Intel released its Q2 2021 earnings report today, notching its tenth consecutive quarter that beat estimates, raking in $19.6 billion. Intel reported that its PC volumes increased 33% on the year, spread across gains in both laptops and desktops. However, the Intel’s server unit continued to post weak results and the company reduced its gross margin outlook. Intel CEO Pat Gelsinger also declined to comment on recent reports that the company is in talks to purchase GlobalFoundries for $30 billion.
Intel announced that it will ship several million Alder Lake chips to its partners in the second half of this year, and that it has already shipped 50 million Tiger Lake chips into the market. However, the company also warned that it will see ‘particularly acute’ chip shortages for desktop PCs in the third quarter. Intel remains bullish amid these challenges, though, as it raised its full-year outlook by $1 billion to $73.5B.
Intel’s desktop PC volumes were up 15% for the year, while notebooks jumped an incredible 40% year-over-year (YoY). Those gains came at the expense of price cuts, though, as Intel’s average selling prices (ASPs) declined 5% and 17% for desktops and notebooks, respectively, indicating that Intel is reducing pricing to stay competitive with AMD.
Intel set a record for its PC revenue during the quarter, and said that the company gained more PC market share. Intel’s ability to carve out nice sequential gains in chip sales isn’t entirely surprising as it has maintained strong supply levels during the chip shortage. In contrast, AMD, its primary competitor, has suffered from extreme shortages.
However, Intel says it will see ‘particularly acute’ shortages in its supply of client chips in Q3, and that increasing supply chain costs are chewing into its margins, largely because it isn’t passing those increased costs along to its customers. Gelsinger said that he expects the broader industry chip shortage to ‘bottom out’ this year, but said that it will require an additional year, or longer, for the market to completely stabilize.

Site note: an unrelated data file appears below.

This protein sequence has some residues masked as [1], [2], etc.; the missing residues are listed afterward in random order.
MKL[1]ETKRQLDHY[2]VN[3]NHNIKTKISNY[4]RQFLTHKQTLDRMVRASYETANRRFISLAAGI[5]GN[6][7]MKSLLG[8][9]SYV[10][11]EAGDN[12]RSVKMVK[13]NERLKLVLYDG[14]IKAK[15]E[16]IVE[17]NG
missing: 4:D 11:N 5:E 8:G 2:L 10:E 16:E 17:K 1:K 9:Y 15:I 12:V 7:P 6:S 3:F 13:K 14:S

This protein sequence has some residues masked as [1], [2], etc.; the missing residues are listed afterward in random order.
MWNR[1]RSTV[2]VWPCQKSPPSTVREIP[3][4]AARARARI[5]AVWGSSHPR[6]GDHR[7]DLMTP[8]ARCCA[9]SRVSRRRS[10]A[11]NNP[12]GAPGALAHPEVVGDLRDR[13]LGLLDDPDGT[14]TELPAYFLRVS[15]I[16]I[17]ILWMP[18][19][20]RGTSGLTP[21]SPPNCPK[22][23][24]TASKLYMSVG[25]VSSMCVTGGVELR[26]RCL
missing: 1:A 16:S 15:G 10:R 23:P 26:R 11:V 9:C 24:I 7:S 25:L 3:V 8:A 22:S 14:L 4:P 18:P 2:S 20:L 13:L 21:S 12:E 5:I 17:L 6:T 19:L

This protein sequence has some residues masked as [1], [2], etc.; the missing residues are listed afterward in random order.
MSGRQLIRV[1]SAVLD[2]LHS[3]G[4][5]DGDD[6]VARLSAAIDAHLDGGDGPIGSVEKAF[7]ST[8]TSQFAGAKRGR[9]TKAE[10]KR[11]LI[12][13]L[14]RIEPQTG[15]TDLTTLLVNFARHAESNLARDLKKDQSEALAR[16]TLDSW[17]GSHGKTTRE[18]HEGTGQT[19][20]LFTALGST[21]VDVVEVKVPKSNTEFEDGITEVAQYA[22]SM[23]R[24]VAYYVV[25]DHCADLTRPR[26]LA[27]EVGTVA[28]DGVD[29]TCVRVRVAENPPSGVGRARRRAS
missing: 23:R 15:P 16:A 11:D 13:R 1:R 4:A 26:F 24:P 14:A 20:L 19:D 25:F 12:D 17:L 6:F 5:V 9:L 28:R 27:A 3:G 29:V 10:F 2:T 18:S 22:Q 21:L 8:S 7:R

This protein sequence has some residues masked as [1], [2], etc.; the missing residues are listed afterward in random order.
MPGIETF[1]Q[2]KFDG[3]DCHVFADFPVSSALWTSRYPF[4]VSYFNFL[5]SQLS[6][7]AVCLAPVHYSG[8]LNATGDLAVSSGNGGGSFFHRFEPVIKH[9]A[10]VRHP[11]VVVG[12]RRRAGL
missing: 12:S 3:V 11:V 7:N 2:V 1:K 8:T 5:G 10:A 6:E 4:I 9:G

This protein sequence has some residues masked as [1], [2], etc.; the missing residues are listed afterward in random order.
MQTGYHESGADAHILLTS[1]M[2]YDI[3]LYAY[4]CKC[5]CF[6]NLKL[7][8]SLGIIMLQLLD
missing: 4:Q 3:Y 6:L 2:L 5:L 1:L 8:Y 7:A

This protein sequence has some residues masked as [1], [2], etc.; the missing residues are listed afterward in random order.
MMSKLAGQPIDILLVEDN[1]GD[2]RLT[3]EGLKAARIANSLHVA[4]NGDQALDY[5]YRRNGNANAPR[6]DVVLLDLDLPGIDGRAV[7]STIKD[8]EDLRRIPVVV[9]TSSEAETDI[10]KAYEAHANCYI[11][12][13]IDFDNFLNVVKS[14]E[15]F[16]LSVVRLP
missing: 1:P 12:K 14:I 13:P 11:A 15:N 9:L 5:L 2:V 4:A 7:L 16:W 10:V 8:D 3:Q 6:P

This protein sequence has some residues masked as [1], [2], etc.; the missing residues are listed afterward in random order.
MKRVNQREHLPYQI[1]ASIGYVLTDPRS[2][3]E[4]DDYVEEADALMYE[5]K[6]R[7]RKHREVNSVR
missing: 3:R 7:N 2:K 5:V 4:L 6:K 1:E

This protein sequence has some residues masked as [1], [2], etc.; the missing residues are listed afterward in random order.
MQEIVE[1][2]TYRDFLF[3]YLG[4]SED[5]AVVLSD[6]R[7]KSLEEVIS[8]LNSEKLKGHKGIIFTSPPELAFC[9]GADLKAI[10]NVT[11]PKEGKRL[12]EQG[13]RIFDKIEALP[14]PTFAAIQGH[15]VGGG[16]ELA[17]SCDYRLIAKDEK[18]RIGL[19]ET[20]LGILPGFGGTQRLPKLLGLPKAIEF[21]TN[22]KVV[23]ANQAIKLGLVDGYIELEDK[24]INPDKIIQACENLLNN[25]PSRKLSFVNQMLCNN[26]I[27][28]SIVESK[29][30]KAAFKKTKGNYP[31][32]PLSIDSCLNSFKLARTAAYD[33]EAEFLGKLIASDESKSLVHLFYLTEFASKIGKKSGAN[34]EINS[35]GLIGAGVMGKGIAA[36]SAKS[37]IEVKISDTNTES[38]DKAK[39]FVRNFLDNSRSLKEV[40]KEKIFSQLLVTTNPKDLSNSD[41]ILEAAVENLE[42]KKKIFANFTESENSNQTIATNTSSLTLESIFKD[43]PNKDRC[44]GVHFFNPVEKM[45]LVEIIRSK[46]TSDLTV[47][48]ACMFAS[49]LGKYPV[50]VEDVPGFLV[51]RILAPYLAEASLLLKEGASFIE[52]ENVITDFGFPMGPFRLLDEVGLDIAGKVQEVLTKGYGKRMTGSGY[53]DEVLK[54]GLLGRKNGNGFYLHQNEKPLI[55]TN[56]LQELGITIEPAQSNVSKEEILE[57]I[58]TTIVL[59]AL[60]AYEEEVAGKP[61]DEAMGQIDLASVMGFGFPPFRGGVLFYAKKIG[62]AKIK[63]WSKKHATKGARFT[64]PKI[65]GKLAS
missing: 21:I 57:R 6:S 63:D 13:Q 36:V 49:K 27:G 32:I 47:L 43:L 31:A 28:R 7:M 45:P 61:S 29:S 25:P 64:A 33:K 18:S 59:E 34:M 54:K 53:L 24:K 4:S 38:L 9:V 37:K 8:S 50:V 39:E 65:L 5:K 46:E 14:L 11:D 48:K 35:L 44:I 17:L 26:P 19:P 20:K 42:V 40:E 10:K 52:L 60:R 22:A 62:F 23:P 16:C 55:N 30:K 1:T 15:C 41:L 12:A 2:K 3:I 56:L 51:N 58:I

Intel also announced that it now fabs more 10nm wafers than 14nm, and that it has reduced 10nm manufacturing costs by 45% year-over-year.
Intel’s Data Center Group (DCG) chugged along with $6.5 billion in revenue during the quarter, down 9% the year prior. Intel cited a challenging compare to the prior year and a more competitive environment for the downturn, a nod to AMD’s potent EPYC processors that continue to nibble away market share. Intel’s lower sales in the server segment came in the wake of its prior quarter, which saw a 20% YoY revenue decline.
New Intel CEO Pat Gelsinger continues to restructure the company as he replaces and reinvigorates key leadership roles and begins to develop the company’s IDM 2.0 initiative, which will find the company fabbing chips for other firms through a new Intel Foundry Services (IFS). Gelsinger announced that it recently signed its first cloud customer for its IFS chip packaging services and has 100 potential customers for its planned chip-fabbing services.
Intel will present roadmaps and an update on its process and packaging technologies during its Intel Accelerated Webcast on July 26 at 2pm PT. The event will be streamed via the Intel Newsroom, and we’ll also have our own coverage of the event with additional analysis.